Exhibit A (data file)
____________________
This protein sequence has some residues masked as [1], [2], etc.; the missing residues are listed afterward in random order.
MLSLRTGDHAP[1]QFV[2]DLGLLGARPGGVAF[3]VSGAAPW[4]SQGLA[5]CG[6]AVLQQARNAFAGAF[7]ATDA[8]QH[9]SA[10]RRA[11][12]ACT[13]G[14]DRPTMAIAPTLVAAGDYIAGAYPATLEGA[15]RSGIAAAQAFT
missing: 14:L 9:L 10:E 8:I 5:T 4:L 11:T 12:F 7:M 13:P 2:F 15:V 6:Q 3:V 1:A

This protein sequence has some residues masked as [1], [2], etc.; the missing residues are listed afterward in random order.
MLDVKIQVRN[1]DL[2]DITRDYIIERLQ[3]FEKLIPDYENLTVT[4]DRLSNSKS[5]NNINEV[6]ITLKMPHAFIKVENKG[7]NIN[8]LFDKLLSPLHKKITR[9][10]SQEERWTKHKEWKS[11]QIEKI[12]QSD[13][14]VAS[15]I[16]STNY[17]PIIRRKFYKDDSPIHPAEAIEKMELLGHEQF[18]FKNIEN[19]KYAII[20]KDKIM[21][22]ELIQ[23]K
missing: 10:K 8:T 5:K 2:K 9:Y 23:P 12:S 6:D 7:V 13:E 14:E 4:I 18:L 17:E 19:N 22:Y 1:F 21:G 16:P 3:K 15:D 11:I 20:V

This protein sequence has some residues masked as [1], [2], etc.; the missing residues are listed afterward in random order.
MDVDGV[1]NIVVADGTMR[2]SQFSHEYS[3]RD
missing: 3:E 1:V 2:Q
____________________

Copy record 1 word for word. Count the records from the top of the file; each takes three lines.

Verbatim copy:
This protein sequence has some residues masked as [1], [2], etc.; the missing residues are listed afterward in random order.
MLSLRTGDHAP[1]QFV[2]DLGLLGARPGGVAF[3]VSGAAPW[4]SQGLA[5]CG[6]AVLQQARNAFAGAF[7]ATDA[8]QH[9]SA[10]RRA[11][12]ACT[13]G[14]DRPTMAIAPTLVAAGDYIAGAYPATLEGA[15]RSGIAAAQAFT
missing: 14:L 9:L 10:E 8:I 5:T 4:L 11:T 12:F 7:M 13:P 2:F 15:V 6:Q 3:V 1:A